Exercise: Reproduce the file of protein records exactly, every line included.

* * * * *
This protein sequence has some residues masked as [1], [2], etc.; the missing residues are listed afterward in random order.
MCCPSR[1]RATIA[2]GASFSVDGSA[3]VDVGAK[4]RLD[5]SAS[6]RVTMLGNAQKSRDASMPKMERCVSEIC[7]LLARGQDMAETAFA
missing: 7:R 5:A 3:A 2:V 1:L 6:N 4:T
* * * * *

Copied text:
This protein sequence has some residues masked as [1], [2], etc.; the missing residues are listed afterward in random order.
MCCPSR[1]RATIA[2]GASFSVDGSA[3]VDVGAK[4]RLD[5]SAS[6]RVTMLGNAQKSRDASMPKMERCVSEIC[7]LLARGQDMAETAFA
missing: 7:R 5:A 3:A 2:V 1:L 6:N 4:T